2014_08170041

I am pleased with the Big Border – I need to add some shorter plants along the edges to hide the legs of the asters etc and I need to sort out the far end as there are too many strappy leaves here so its all a little samey.  I have some ideas I just need to implement them.

2014_08170040

This is the most, probably, troublesome area.  The ground gets quite dry here and I have been trying to find a character for it for years.  In fact I said the same a year ago when I did the tour of the garden.  There are some rusty foxgloves which do well here and also ferns but then, as you will see, I have lots of ferns elsewhere.  I am toying with removing the Spirea to the right of the variegated Cornus and replacing it with a Cotinus.  I think this might give the foxgloves a good backdrop and I have some Crocosmia and Geums that I was thinking of putting in here which would also look good with a purple background.

2014_08170043

At the end of the grass path if you turn left up the gravel steps you head to the new seating area which I love.  However, there is this corner which perplexes me.  It the other end of the border in the photo above – in fact the whole border challenges me.  There are phloxs in here which have looked wonderful albeit bitty and also Lobelia tupa.  I am thinking of moving the lobelia to the Big Border and also maybe the Phloxes and starting again but with what?

2014_08170018

The new seating area is in front of the Hardy Exotic Border and I though I would pull the seat out so you can see how it is coming along and so I can weed.  Again I am pleased with the textures here and its all foliage based.  I could move the Lobelia tupa here but I’m not sure there is room.   Turning around we have the Not Very Bog Border which is alright but looking back to last year’s post there was more interest with the bronze foliage of the Ligularia.  However, I am going to leave it to establish and fill out and see how things go.

2014_08170046

If I moved the Cotinus to this border it will also provide a backdrop to this area which might be good.

2014_08170047

There is a secret path which runs between the Not Very Bog Border and the Slope.  I have been planting my growing collection of epimediums and ferns around this area but there is room for more. We go to the end of the path and there are some slabs steps which go up and to the right and lead to a path along the top of the slope.  You can see a small border at the base of the tree and I need to sort this out as it has suffered neglect.  There is space in here for a shrub at the back and I have a number of ideas which I will investigate.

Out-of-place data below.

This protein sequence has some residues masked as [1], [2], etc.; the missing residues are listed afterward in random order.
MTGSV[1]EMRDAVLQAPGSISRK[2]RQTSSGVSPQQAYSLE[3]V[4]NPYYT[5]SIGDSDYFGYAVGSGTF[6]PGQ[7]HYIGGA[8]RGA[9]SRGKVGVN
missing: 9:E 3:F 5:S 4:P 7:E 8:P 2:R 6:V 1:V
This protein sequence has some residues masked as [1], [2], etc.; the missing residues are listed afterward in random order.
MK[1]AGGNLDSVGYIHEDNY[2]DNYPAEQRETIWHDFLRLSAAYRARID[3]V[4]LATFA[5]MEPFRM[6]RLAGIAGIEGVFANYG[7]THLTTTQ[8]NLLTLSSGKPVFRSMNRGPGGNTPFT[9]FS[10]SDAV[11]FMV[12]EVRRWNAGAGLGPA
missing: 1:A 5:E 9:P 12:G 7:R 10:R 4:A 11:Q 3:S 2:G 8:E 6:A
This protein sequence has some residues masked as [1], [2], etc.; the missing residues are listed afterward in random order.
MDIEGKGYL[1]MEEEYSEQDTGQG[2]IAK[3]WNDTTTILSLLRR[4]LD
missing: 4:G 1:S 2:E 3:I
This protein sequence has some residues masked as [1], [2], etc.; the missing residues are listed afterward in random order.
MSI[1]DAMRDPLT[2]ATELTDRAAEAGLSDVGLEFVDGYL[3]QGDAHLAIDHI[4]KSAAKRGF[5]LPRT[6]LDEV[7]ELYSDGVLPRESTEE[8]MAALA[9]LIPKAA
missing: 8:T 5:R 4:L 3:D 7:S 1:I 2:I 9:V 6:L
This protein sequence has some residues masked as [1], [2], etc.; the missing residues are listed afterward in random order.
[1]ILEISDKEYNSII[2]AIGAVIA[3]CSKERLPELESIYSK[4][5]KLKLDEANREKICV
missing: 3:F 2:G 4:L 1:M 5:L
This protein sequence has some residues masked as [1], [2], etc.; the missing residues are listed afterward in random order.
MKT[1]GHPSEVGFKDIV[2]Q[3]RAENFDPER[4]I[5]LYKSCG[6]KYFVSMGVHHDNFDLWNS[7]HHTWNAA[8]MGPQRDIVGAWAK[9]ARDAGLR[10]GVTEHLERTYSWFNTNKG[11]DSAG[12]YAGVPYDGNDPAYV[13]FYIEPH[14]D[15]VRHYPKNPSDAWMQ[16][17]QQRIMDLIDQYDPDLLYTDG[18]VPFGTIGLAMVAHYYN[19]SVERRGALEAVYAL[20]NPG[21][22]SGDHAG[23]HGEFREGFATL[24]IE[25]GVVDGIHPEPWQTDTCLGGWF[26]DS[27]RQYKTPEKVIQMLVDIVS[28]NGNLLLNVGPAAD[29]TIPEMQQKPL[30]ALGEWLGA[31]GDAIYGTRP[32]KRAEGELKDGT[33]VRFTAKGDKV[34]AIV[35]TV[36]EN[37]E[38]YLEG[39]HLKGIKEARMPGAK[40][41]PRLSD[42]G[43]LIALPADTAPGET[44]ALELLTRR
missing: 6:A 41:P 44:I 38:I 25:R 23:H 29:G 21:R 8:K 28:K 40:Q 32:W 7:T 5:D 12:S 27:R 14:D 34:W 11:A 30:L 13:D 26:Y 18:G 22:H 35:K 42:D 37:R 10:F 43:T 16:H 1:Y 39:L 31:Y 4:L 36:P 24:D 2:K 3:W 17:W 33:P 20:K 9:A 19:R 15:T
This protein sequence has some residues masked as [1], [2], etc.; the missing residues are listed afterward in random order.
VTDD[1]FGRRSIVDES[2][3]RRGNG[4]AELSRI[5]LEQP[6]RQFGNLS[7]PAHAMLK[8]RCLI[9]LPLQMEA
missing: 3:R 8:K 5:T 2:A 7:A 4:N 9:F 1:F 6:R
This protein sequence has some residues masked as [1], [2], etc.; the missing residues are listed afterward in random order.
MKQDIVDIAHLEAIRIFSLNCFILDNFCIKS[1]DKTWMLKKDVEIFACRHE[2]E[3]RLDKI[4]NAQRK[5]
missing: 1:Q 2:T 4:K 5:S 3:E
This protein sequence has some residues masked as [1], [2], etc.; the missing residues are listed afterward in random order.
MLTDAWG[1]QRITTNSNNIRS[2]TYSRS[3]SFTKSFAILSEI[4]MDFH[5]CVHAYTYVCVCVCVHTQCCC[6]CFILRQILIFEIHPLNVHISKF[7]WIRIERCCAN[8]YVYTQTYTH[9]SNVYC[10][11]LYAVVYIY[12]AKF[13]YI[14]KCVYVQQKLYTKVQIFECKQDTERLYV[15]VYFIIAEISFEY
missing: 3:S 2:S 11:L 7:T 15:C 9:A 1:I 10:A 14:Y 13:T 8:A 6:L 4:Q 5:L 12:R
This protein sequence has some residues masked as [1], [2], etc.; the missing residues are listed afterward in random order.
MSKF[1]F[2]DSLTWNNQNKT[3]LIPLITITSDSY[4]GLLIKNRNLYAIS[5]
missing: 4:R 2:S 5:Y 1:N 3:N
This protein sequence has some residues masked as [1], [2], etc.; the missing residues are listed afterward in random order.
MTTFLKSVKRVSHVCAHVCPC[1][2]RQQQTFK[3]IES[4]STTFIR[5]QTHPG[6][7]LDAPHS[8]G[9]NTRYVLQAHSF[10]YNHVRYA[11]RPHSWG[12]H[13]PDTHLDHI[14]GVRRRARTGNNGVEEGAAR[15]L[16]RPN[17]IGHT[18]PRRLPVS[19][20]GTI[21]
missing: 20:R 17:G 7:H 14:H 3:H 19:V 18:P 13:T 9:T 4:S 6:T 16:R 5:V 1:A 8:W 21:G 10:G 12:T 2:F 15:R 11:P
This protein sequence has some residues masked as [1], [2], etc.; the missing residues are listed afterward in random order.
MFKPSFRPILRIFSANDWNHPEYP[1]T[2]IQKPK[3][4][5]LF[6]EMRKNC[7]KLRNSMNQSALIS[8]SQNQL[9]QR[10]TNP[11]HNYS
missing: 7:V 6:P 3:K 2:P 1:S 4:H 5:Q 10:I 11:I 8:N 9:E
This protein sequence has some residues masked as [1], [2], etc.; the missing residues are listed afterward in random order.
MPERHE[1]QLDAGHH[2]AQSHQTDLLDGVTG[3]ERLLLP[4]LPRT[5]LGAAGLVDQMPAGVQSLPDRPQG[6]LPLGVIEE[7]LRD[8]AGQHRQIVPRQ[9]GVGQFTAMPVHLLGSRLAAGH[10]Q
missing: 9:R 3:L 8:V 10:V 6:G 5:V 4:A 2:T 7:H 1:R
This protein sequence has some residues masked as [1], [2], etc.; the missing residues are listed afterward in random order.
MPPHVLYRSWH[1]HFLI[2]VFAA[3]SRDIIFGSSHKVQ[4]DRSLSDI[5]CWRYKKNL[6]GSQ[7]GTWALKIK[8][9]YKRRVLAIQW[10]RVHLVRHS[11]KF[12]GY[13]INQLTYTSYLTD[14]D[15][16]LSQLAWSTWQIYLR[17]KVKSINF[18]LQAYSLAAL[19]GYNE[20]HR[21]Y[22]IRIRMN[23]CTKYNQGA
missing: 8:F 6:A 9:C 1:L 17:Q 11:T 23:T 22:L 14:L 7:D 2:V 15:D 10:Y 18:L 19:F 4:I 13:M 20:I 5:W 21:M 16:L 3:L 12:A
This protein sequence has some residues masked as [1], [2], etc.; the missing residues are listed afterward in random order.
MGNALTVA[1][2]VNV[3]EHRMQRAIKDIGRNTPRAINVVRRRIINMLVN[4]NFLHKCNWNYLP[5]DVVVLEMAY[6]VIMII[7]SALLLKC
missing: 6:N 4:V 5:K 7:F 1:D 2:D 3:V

2014_08170051The long narrow border along the fence has been a struggle over the years.  I planted some bamboo in here four years ago to act as a screen to the neighbour’s house behind and they are now finally establishing and filling out.  I want to add some more big foliage in here but again need to decide what.

As you can see the path needs sorting.  It was covered in wood chip which the birds and badger loved and in the winter it was like a mine field to walk along because of the holes dug in it.  I want to replace the bark with gravel and hopefully I will find the time and energy to do this soon.

2014_08170052

All my tidying up has added to the compost heap which was out of control before I started.  You can just see the bamboo to the left of the heaps which I thinned today.  This is just to the right of where the Acer has been taken out and acts as a screen to the bins when it isn’t collapsing everywhere.  I am thinking of taking the bamboo out and possibly moving it somewhere in front of the back fence and replacing it with an ever green shrub.  The biggest problem I have now which only came to light yesterday is that the top branch of the willow has snapped and it has partially fallen.

2014_08170053I need to get a tree surgeon to sort it out and also to look at the whole tree which is far to big for its location.  I’m not sure how the surgery will affect the light in this area so I will probably have to wait and see before I make any significant changes to the planting.

I am currently reading Margery Fish as I like her attitude and she liked the plants I do.  I think I might try and fit in a trip to East Lambrook in the coming weeks to see what it looks like at this time of year as this is when I struggle most as my favourite plants have all finished.  I have a couple of weeks leave coming up so I hope to do some planting and planning then.

Anyway, that’s my garden warts and all

Posted in Big border, bog garden, Cottage Garden Border, Foliage, My Garden, My garden this weekend, The Slope (incl Daisy Border), Uncategorized, Woodland border | Tagged , , , , , , , | 21 Comments

Garden Bloggers Bloom Day – August 2014

2014_08130028logo Here we are at the end of August and I have been lamenting the lack of colour in my garden.  I have been more interested in foliage in the last year and I wondered whether this has had a negative impact on the floral display however looking at these photographs it is clear there is plenty of colour but much is in the cooler tones rather than in the rich colours that are common at this time of year.  I think I need to add some brighter tones to the borders so I will be seeing what I can find at the local nurseries over the coming weeks.